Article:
Laurie Wallace. But it's humbly
acknowledged that Wallace is the table-
setting, flower-in-the-lapel protocol expert
while Bryson is the only one in the province
who knows where the provincial treasury is.
Granted, many of the new breed of
bureaucrats hired as part of the overhaul of
the Socred structure have open affinity with
the socialist philosophy, raising from the
doldrums of the opposition the usual cry of
protest against an NDP governmental
'purge' of civil servants to make room for
'party hacks, card-holders and freeloading
consultants'.
In fact the NDP cleared out deadwood
from the vital deputy minister level.
Regarded as first class choices at deputy
government payroll, a net increase of close
to 12 per cent in personnel, plus an additional 350 order-in-council (cabinet-
directed) appointments, both new all-time
records for civil service hiring and order-in-
council appointments.
The numbers look extravagant but are
readily sucked into the employment vacuum
inherited by the NDP and home grown on
Socred soil. Appointees in bulk are rapidly
filling the ranks of various commissions and
task forces, constituting a whole new level of
bureaucracy.
But it is the ministerial brain trust of
'Barrett bunch lacked skilled
bureaucrats in Socred civil service'.
minister are the successful appointments of
"young, bright and eager" Jim Matkin and
David Vickers to the departments of labor
and the attorney-general, respectively.
These two appointments were part of a
top-level reorganization of the provincial
civil service. The long-expected shuffle in
the senior ranks came one year after the
NDP took office, involving a reclassification
of nine deputy ministers to associate deputy
status and the appointments of full-deputies
above them.
A harmless downpour of feigned surprise
and criticism again rained down on the
NDP, but Barrett pointed only to increased
pay scales for associate deputies and full
deputy ministers in reply to charges that
deputy ministers were being either fired or
demoted.
Yet no one reprimanded the government
for playing checkers and pretending to
houseclean at the same time. Rather than
conduct a wholesale housecleaning, Barrett
shuffled the old deputy ministers under the
carpet, enticing them there with more
money. From that vantage point, the new
position of 'associate deputy minister' could
hardly be considered anything but a
demotion.
These top-level undisguised horizontal
shifts are only a small part of the pied-piper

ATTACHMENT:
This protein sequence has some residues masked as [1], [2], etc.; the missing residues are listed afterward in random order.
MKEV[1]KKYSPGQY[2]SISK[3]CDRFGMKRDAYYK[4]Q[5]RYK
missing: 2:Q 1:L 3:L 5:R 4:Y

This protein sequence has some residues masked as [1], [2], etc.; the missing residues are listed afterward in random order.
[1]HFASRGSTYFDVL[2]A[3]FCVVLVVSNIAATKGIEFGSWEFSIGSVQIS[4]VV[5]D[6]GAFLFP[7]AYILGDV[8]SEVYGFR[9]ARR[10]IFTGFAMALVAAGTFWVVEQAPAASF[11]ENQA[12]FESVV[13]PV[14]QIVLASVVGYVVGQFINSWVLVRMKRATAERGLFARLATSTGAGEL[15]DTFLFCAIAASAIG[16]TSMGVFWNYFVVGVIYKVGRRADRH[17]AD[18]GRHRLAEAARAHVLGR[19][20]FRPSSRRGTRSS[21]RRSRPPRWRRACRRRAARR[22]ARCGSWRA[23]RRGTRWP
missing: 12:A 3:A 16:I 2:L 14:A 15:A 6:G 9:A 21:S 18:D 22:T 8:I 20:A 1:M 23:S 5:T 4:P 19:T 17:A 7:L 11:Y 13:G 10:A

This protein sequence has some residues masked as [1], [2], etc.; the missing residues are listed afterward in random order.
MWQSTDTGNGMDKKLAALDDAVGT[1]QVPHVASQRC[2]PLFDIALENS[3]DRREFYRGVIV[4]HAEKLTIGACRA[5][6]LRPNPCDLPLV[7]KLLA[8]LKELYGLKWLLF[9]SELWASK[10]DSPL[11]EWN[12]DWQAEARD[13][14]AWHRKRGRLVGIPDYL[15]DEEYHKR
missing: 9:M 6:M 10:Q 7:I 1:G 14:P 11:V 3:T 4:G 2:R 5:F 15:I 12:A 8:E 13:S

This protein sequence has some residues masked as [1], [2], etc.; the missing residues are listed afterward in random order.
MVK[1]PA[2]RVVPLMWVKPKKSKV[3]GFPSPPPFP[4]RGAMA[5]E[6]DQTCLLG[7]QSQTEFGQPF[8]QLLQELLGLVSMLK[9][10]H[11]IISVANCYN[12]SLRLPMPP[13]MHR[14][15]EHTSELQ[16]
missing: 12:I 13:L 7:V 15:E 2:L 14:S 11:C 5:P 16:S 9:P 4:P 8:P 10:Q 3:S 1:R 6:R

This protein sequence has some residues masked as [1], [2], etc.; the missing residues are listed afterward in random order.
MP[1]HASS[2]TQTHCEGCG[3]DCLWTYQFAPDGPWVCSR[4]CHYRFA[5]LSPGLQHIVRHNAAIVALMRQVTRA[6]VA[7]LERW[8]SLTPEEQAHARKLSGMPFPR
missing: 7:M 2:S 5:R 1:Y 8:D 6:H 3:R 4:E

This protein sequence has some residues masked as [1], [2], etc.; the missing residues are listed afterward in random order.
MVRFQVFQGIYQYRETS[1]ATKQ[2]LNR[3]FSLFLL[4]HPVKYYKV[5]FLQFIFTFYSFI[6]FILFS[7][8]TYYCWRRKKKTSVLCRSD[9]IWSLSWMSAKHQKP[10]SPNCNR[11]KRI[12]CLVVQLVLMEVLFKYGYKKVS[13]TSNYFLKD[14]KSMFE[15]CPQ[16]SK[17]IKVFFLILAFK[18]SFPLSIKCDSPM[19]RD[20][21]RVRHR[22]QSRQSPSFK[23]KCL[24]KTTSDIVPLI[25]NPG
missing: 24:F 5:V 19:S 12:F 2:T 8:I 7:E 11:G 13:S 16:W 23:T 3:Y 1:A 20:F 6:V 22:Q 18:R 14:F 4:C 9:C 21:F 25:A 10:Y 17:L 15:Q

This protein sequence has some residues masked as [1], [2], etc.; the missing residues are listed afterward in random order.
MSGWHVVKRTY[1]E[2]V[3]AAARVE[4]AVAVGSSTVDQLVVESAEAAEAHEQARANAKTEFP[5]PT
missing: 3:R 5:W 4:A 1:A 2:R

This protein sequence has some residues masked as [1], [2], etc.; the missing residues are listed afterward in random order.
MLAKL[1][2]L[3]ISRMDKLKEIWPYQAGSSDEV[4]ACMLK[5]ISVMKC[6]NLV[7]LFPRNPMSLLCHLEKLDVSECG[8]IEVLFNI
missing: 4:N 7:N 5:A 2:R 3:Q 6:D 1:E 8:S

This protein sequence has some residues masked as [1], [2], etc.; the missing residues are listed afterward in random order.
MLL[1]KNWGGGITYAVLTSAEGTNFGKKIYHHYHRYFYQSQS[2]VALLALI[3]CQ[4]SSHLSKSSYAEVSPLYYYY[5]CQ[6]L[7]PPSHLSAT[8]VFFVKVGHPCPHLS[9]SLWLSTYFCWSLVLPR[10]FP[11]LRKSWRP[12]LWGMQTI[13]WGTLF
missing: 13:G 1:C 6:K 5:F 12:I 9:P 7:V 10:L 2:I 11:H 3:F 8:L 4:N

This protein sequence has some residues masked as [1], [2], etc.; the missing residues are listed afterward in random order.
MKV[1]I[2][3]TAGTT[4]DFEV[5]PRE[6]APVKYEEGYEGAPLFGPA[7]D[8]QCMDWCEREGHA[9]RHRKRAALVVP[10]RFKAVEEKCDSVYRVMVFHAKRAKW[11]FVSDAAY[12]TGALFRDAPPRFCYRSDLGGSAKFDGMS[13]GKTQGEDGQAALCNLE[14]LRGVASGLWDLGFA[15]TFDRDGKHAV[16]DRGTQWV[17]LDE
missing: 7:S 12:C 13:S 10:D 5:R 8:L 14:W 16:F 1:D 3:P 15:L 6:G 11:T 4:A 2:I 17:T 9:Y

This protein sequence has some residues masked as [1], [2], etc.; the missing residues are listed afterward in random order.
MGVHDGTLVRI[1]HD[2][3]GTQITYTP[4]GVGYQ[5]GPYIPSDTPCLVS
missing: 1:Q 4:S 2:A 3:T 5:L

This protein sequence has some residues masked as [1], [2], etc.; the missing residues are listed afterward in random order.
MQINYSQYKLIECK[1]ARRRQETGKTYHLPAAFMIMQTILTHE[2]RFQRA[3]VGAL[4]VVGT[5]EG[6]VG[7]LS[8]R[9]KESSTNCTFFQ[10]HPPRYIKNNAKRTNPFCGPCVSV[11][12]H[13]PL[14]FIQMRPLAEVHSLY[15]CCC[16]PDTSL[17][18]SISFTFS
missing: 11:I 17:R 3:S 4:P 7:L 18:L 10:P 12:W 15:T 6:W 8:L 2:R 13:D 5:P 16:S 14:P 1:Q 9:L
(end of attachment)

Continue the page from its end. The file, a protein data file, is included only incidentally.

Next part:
parade of bureaucrats and civil servants to
Victoria, from executive assistants to
secretarial and clerical staff.
In 1973, 3,600 people were added to the
GOVERNMENT BUSINESS TAKEOVERS,... means bureaucracy grows
executive assistants who work within name-
dropping proximity of the ministers and the
premier. Appointments are carefully
considered and positions go only to those
within easy reach, patronage a mere arm's
length away.
In Barrett's office there is the seen and
unseen presence of Harvey Beech, Barrett's
campaign manager and longtime personal
friend, who wears the chauffeur cap, packs
the bags and carries the wallet. He is also
Barrett's prime political operative in the
party, often acting as a hatchet man.
Also in the premier's executive assistant
huddle are former Vancouver Sun reporter
John Twigg, described in Maclean's
magazine as "a well-meaning but inexperienced young man" and by Newsweek as
a "former anarchist"; and former Vancouver Province reporter Peter McNelly,
a former American citizen "with an
obvious lack of experience in the
parliamentary form of government."
All the 25 or so other executive assistants
are assigned by the minister to various
tasks, from babysitting the minister's home
constituency to taking care of the mail or
issuing statements to the press. An $18-
$19,000 annual salary is the reward for their
efforts.
While these "babes in the backroom"
keep appearing with unblushing frequency
from the politician's network of old friends,
contacts and acquaintances, the brains
where the money really counts are rarely
B.C. born and raised.
"There's the fact that the dean of Osgoode
Law School in Toronto is still livid at Victoria for practically stripping him of the up-
and-coming brains on his staff," writes
Nichols in the Vancouver Sun.
The imported brains include the likes of
Paul Weiler, head of the B.C. Labor
Relations Board, Bill Nielson, who is
coaxing the consumer affairs department
out of its infancy and John Hogarth, who
runs the new B.C. Police Commission.
One of the more recent NDP appointments
with far-reaching policy implications is the
acquisition of Marc Eleisen, a key man
stolen from Ed Schreyer's front office.
Before that he was director of research for
the federal NDP caucus, from there he went
on to Manitoba as head of a 50-man interdisciplinary group of engineers and
economists that aimed to tie together all the
myriad arms of government.
Now Eleisen is in B.C., hailed as the
NDP's 'exorcist' but more officially known
as policy advisor to the cabinet. For Barrett
he's putting together a group of six advisors
in an attempt to draw together the loose
strands of NDP policy, an attempt to bring